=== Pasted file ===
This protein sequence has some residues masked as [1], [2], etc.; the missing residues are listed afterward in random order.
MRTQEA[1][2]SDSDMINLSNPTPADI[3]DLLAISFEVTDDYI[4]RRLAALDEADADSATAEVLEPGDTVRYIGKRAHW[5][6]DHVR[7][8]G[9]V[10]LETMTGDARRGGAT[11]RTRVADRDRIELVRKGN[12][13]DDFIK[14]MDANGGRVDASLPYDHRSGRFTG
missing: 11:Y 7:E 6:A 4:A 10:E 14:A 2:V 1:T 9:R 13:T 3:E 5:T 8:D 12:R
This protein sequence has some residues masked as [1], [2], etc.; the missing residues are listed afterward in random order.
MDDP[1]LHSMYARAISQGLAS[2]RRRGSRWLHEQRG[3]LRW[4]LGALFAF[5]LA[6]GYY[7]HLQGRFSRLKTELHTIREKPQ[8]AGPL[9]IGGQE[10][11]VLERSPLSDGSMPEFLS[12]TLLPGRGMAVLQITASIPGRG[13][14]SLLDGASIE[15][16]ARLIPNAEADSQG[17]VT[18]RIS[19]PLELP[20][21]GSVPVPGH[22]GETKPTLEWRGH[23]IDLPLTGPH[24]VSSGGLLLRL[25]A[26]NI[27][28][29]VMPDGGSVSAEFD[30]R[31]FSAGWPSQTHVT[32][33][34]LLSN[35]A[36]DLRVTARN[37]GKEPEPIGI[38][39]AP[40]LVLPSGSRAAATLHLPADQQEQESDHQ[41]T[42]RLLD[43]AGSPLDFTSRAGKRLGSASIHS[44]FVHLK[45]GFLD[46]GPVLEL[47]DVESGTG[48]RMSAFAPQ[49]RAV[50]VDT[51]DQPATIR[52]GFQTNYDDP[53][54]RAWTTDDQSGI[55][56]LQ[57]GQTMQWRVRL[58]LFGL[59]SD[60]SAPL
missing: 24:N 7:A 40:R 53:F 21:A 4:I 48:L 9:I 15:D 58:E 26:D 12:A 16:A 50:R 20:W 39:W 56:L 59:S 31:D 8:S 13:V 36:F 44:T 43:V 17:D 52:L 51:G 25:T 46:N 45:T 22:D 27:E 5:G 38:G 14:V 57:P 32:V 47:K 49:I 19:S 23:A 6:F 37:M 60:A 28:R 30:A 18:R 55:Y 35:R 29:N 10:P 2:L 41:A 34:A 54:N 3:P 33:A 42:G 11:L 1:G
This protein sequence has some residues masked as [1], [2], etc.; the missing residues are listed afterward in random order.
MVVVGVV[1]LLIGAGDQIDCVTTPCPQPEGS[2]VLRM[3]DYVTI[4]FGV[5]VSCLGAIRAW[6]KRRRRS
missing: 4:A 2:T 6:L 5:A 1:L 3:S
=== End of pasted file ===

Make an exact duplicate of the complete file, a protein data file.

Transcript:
This protein sequence has some residues masked as [1], [2], etc.; the missing residues are listed afterward in random order.
MRTQEA[1][2]SDSDMINLSNPTPADI[3]DLLAISFEVTDDYI[4]RRLAALDEADADSATAEVLEPGDTVRYIGKRAHW[5][6]DHVR[7][8]G[9]V[10]LETMTGDARRGGAT[11]RTRVADRDRIELVRKGN[12][13]DDFIK[14]MDANGGRVDASLPYDHRSGRFTG
missing: 11:Y 7:E 6:A 4:A 10:E 14:A 2:V 1:T 9:R 13:T 3:E 5:T 8:D 12:R
This protein sequence has some residues masked as [1], [2], etc.; the missing residues are listed afterward in random order.
MDDP[1]LHSMYARAISQGLAS[2]RRRGSRWLHEQRG[3]LRW[4]LGALFAF[5]LA[6]GYY[7]HLQGRFSRLKTELHTIREKPQ[8]AGPL[9]IGGQE[10][11]VLERSPLSDGSMPEFLS[12]TLLPGRGMAVLQITASIPGRG[13][14]SLLDGASIE[15][16]ARLIPNAEADSQG[17]VT[18]RIS[19]PLELP[20][21]GSVPVPGH[22]GETKPTLEWRGH[23]IDLPLTGPH[24]VSSGGLLLRL[25]A[26]NI[27][28][29]VMPDGGSVSAEFD[30]R[31]FSAGWPSQTHVT[32][33][34]LLSN[35]A[36]DLRVTARN[37]GKEPEPIGI[38][39]AP[40]LVLPSGSRAAATLHLPADQQEQESDHQ[41]T[42]RLLD[43]AGSPLDFTSRAGKRLGSASIHS[44]FVHLK[45]GFLD[46]GPVLEL[47]DVESGTG[48]RMSAFAPQ[49]RAV[50]VDT[51]DQPATIR[52]GFQTNYDDP[53][54]RAWTTDDQSGI[55][56]LQ[57]GQTMQWRVRL[58]LFGL[59]SD[60]SAPL
missing: 24:N 7:A 40:R 53:F 21:A 4:I 48:L 9:I 15:D 58:E 26:D 12:A 16:A 50:R 20:W 39:W 56:L 59:S 31:D 8:S 13:V 36:F 44:T 43:V 17:D 52:L 51:G 25:T 46:N 45:T 22:D 27:E 5:G 38:G 14:V 57:P 32:V 47:K 49:I 19:S 23:A 6:F 37:M 60:A 28:R 30:A 18:R 55:Y 35:R 29:N 10:P 2:L 41:A 34:A 54:N 3:P 33:A 42:G 11:L 1:G
This protein sequence has some residues masked as [1], [2], etc.; the missing residues are listed afterward in random order.
MVVVGVV[1]LLIGAGDQIDCVTTPCPQPEGS[2]VLRM[3]DYVTI[4]FGV[5]VSCLGAIRAW[6]KRRRRS
missing: 4:A 2:T 6:L 5:A 1:L 3:S